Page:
Yesterday I was playing on one of my Minecraft worlds. After a few minutes, my PC froze and nothing on the screen would move. After about 40 minutes, my screen was completely frozen and I decided to force my PC to shut down. When I started Minecraft again, my world had disappeared off the list. I then went on the "%appdata%" files, under ".minecraft" and "saves," and saw my world in the list! How can I get the world file shown in that folder to appear in the list of worlds in the game?

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    Your file got probably corrupted because it didn't save correctly. I must say you're quite unlucky to have this happen. I did the same thing a few times, and never ended up losing a world. Unfortunately, I'm not very good at solving problems like these. I might do a bit of research and see what can be done tomorrow. – Quijibo May 16 '19 at 19:21

After a LOT of messing around with the save files, I found out a few things:

  • Minecraft does not detect a file that is just there without any data as a save file
  • The world will appear in-game only it it contains the level.dat file with certain data

    • There must be a Data storage with a version tag with the value 19133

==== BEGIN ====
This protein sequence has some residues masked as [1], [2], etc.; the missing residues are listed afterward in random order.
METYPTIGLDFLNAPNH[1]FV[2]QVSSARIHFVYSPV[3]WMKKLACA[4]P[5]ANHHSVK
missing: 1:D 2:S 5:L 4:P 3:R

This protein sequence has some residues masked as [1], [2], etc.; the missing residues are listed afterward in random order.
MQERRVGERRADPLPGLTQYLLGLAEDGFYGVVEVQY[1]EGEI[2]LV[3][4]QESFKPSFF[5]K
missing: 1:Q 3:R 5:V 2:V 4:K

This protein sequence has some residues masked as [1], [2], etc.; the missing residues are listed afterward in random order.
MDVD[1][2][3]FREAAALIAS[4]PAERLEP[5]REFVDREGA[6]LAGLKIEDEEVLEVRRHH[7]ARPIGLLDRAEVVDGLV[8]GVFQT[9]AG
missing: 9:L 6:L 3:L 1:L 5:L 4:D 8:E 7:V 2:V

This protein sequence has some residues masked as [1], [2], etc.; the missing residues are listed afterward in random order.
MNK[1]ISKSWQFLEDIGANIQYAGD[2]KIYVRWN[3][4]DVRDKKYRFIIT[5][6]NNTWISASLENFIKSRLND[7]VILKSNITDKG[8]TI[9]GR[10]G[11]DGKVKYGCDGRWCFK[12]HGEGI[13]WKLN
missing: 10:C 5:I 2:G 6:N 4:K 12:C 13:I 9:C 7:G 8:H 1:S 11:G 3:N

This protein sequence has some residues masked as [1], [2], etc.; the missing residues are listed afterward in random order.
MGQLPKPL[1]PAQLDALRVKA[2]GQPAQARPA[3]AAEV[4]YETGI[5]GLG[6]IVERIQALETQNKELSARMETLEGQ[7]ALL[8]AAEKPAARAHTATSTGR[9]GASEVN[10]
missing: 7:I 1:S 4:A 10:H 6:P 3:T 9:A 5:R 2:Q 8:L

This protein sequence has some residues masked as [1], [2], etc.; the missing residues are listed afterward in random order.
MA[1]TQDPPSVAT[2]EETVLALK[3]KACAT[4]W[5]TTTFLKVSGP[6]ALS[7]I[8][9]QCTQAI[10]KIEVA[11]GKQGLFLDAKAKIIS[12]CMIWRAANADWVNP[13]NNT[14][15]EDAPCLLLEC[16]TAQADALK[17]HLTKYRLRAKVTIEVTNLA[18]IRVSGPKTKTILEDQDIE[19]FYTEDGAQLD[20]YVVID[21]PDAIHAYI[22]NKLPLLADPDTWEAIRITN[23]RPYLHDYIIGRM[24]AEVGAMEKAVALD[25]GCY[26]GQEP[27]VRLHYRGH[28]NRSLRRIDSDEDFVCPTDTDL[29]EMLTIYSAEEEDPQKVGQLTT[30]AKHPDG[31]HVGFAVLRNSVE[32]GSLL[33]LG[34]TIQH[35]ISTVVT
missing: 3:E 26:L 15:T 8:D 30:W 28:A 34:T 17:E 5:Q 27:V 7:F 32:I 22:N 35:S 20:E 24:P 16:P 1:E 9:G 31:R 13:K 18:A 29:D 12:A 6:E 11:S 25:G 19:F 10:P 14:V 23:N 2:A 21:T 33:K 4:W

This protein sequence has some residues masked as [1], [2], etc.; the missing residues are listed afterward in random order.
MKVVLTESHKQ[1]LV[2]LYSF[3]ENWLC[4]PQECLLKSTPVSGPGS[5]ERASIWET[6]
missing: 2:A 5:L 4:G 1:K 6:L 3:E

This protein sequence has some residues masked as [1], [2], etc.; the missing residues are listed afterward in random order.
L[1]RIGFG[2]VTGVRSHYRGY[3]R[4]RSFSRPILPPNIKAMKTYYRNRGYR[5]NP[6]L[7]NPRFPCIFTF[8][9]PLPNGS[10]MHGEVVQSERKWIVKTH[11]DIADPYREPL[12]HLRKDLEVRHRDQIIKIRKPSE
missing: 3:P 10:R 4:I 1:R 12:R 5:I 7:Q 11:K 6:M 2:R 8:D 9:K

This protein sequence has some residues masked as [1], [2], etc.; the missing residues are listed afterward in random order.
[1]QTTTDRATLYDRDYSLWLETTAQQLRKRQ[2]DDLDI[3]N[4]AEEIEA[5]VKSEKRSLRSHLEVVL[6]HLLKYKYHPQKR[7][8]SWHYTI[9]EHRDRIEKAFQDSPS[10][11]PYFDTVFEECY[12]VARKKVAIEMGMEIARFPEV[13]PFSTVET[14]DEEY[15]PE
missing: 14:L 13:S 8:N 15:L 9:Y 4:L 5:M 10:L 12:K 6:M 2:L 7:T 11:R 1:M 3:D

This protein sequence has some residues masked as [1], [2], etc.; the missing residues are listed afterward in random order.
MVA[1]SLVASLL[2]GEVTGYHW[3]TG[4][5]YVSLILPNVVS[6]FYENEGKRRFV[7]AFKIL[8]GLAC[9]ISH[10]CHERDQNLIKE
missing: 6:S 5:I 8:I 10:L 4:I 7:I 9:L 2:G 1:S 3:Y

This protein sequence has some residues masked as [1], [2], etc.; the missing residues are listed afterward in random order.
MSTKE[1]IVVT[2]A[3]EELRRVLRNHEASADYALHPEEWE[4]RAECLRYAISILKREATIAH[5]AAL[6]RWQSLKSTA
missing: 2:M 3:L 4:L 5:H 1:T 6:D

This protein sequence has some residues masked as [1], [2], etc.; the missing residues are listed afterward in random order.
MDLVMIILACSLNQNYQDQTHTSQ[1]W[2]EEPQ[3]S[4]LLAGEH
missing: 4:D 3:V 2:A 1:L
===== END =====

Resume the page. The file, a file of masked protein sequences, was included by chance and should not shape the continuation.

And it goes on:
• You can have whatever other junk files you want there, I even tried creating files with names and data that made no sense, and it still worked

I managed to launch a world that looked like this:


It turned out to work as a brand new world.

So make sure your save file contains this data. I used NBTExplorer for accessing and editing the .dat file.

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If the data isn't there, it doesn't exist. You could try file recovery tools like Revuva, but I doubt that that helps. The files were probably not saved at all, because your computer lagged too much for autosave or because of a different problem.

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  • Well, first of all, the data IS there, as it is in the .minecraft folder. Minecraft saves data while running, so the data was probably also saved, so it's something like constant auto-saving. Also, the most likely problem is the file not being saved correctly and becoming corrupt. – Quijibo May 16 '19 at 19:18
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    Oh, I misread the question, I thought he said it was NOT there. In that case I would recommend replacing parts of a functioning world one by one with parts of the broken world until it breaks, that way you know which part is responsible. And if it still works afterwards, it was just a missing file and you have a working world again now. – Fabian Röling May 17 '19 at 4:25
  • Now that's more like it :) – Quijibo May 17 '19 at 8:50
  • If you haven't downvoted my answer yet, please do, then I can get the "peer pressure" badge. :D – Fabian Röling May 17 '19 at 14:52
  • I already downvoted this one, but if you want the badge so bad I don't mind sacrificing a point of reputation on one of your other -2 vote posts :D – Quijibo May 17 '19 at 15:28

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